Saturday, September 25, 2010


By Suzanne Collins

Katniss Everdeen, girl on fire, has survived, even though her home has been destroyed. Gale has escaped. Katniss's family is safe. Peeta has been captured by the Capitol. District 13 really does exist. There are rebels. There are new leaders. A revolution is unfolding.
It is by design that Katniss was rescued from the arena in the cruel and haunting Quarter Quell, and it is by design that she has long been part of the revolution without knowing it. District 13 has come out of the shadows and is plotting to overthrow the Capitol. Everyone, it seems, has had a hand in the carefully laid plans -- except Katniss.
The success of the rebellion hinges on Katniss's willingness to be a pawn, to accept responsibility for countless lives, and to change the course of the future of Panem. To do this, she must put aside her feelings of anger and distrust. She must become the rebels' Mockingjay -- no matter what the personal cost.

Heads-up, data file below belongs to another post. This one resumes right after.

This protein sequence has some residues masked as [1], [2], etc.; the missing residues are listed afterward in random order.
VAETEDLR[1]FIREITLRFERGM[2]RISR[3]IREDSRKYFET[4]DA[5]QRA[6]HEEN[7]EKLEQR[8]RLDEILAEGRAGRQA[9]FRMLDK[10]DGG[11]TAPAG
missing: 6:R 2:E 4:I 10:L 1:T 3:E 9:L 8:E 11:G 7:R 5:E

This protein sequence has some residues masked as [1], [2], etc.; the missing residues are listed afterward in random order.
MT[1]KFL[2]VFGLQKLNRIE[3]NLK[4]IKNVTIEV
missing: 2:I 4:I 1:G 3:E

So I got to sneak into my public library and skip over the wait list because I convinced (rather easily) the librarian I could read the book in a day. I knew that if I didn’t, I wouldn’t get a chance to finish the series for a few months at least. So, in a fashion that probably wasn’t the best course of action while in school and with homework to finish, I devoured the last book in the Hunger Games trilogy. Now, it’s hard to talk about this book without giving things away, but it was a chilling and poetic tragedy to the end of Katniss Everdeen’s story. It was interesting to take stock of how I felt about the book as a whole. Unlike the first two books in the trilogy, this book is not about the Hunger Games. It’s about war. Cold, hard, and horrific war. To be kind, it was disturbing to read. There are tortures, murders, and scenes of outright bloodshed that left me feeling nauseous. But, with all of the terrible things that happen, I can say this: This book is written better than well. I have a profound respect for Suzanne Collins’s skill as a writer. She makes the events real. There isn’t an ending where the bad get their just desserts, and the good live happy warm lives. People are scarred from their experiences, people die that don’t deserve death. Good people are never the same. It felt like an echo of a thing I had never experienced first hand, and it went down like a cold slimy worm that just wiggled in my stomach for days. I can’t say that I can recommend this book to people simply because it was so terrible in it’s depiction of the worst in human nature. But it made me think. I won’t ever have to read them again though, they left that deep an impression on my mind…whether that’s a good or bad thing is yet to be seen.

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